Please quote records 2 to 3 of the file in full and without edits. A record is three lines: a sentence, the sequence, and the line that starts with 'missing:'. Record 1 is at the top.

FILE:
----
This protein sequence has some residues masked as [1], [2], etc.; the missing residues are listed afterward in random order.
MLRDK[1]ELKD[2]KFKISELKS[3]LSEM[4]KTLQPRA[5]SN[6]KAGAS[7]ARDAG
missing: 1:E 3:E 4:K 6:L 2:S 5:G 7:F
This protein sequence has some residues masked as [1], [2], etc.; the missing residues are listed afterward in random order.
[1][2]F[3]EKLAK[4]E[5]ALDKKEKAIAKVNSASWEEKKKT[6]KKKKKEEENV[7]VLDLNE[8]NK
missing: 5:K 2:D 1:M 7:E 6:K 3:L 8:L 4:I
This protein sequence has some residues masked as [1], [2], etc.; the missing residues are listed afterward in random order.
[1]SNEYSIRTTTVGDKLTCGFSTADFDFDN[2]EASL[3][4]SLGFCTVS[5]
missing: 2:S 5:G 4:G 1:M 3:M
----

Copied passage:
This protein sequence has some residues masked as [1], [2], etc.; the missing residues are listed afterward in random order.
[1][2]F[3]EKLAK[4]E[5]ALDKKEKAIAKVNSASWEEKKKT[6]KKKKKEEENV[7]VLDLNE[8]NK
missing: 5:K 2:D 1:M 7:E 6:K 3:L 8:L 4:I
This protein sequence has some residues masked as [1], [2], etc.; the missing residues are listed afterward in random order.
[1]SNEYSIRTTTVGDKLTCGFSTADFDFDN[2]EASL[3][4]SLGFCTVS[5]
missing: 2:S 5:G 4:G 1:M 3:M